The 1935 Rachmaninov Cello Sonata, in its first recording, is not so immediate as the earlier recordings though the sound is on the whole pretty satisfactory with Rachmaninov’s melodic invention very much to the fore from both pianist and cellist. This is a very vivid and exciting performance and my only issue would be the lack of clarity in the recording; broad strokes stand out clearly but there is a muddiness to many of the fine details that appears to stem from the original recording. I am impressed by Hubert’s playing, intense and rich, balanced perfectly with Cherkassky’s grand playing; the otherwise useful booklet gives no information about Hubert and the internet is not much more help. Were they chamber partners at this time? More Russian music followed in his next recording over a decade later with the Vox Russian disc that spanned repertoire from Glinka to Shostakovich. Cherkassky is the ideal performer here, vivacious, extrovert and dynamic; he turns Glinka’s little known tarantelle into a high-stepping dance which sounds more than capable of driving its dancers into a frenzy notwithstanding the unusual choice of duple rather than triple time. Another rarity is the charming waltz by Vladimir Rebikov from his Christmas Tree suite; well suited to Cherkassky who was never lacking in the charm department; this would sit happily alongside any of Tchaikowsky’s waltzes and certainly sounds wonderful introducing Tchaikowsky’s touching October and Skriabin’s early prelude for the left hand. Medtner, rare on discs at the time other than in Medtner’s own recordings, makes an appearance with one of the Skazki in playing that makes one wish he had recorded more. In these and the more extrovert, virtuosic repertoire Cherkassky is at the top of his game – not to suggest that he wasn’t in the early recordings. Effortless playing in all respects in repertoire that Cherkassky was at home in, as he was in the four Liszt Rhapsodies that followed a year later. Completing disc two are the six works that he recorded for Cupol in 1949 and probably the best sounding discs so far; its a chance to hear him in the Rachmaninov Polka de WR that so impressed audiences in his 1923 recitals and was recorded but remained unpublished; Cherkassky is obviously enjoying himself and his playfulness is evident. The Chopin Polonaise is relatively restrained compared to some versions but Cherkassky impresses with the middle octaves which almost imperceptibly speed up creating a wonderful effect. His first venture into French music, Poulenc’s toccata, is silky and ebullient by turns and he completed this recording session with two works by Morton Gould. The Boogie Woogie Etude became a favourite encore of his but I have not heard the Prelude and Toccata before. The brief prelude is somewhat blues inspired and the toccata is from the same stable as the etude; personally I prefer the electrifying toccata though never caught on in the same way the etude did. All the items on disc two previously appeared on a Pavilion Records release (GEM0138) also transferred by Seth Winner and he has improved the sound here, particularly in the Liszt Rhapsodies. That disc also included a 1946 broadcast of the final two movements of Tchaikowsky’s G major Concerto that includes some quite spectacular playing. The same can be said of the Concert Hall version of the complete concerto included here; Cherkassky chose the truncated version by Alexander Siloti, as he did in his later recordings and also seems to make some other cuts in the cadenza, with bars here and there missing, rather distracting when you think you know what’s going to come next. Seth Winner has done a great job with the sound and there are certainly no qualms about the soloist’s performance. The live version is the one to listen to for the superior cello and violin solos in the slow movement but the orchestral playing here is acceptable even if they come off the rails a little in the finale – Cherkassky’s fire obviously had them rattled and it occasionally sounds as if he would like to move things along more, despite the already fast tempo. There is some delicious pianissimo playing, as impressive as the breathtaking virtuosity and I’m grateful to APR for bringing this back into the catalogue.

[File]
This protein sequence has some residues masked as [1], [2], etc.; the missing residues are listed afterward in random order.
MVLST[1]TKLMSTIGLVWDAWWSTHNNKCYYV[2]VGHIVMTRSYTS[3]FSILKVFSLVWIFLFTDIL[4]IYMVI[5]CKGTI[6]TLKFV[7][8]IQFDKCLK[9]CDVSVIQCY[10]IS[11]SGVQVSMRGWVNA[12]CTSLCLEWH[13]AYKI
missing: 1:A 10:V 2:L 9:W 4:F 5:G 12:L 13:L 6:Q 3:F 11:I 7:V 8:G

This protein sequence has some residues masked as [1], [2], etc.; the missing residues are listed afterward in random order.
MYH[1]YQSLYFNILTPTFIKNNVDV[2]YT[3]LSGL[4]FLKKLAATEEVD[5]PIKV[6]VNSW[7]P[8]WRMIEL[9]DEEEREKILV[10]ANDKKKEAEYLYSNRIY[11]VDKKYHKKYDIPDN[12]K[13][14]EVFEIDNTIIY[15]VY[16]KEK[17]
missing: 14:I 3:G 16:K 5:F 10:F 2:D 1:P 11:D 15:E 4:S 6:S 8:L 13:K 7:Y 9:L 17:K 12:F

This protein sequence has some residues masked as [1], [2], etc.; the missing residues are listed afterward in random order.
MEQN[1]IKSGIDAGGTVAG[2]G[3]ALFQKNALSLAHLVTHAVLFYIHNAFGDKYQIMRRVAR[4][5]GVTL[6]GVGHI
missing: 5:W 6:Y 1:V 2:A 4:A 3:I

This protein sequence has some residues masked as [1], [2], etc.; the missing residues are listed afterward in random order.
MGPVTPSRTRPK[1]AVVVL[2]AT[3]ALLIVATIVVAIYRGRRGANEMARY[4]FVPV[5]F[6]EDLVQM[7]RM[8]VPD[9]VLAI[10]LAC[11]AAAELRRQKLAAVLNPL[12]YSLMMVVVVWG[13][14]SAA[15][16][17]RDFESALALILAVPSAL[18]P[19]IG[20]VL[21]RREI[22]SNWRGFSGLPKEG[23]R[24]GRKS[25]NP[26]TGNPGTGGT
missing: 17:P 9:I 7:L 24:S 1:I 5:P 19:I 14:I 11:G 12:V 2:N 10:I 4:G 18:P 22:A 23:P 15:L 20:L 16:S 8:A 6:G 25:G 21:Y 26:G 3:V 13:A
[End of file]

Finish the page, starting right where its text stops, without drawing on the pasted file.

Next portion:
The set concludes with the 1950 HMV recordings. The Chopin pieces include one the most beautiful E minor Nocturnes that I have heard and overall Cherkassky seems to be paying special attention to beauty of tone and line; as in the A flat Polonaise from the previous year he seems to be avoiding excess and there is nothing flamboyant or extravagant about his interpretations. Perhaps the most extrovert playing here is the Saint-Saëns Prélude and Fugue from his first set of études, the prélude’s constant repeated triplets light and buoyant and the fugue sprightly with some spectacular octave work. The set closes with a treasure, Chaminade’s delicate Autrefois which Cherkassky returned to for his Kaleidoscope LP. The central section with its echoes of clavecin writing is sparkling but it is the hushed playing in the hauntingly nostalgic outer sections and the final pianissimo chords that remain in the memory.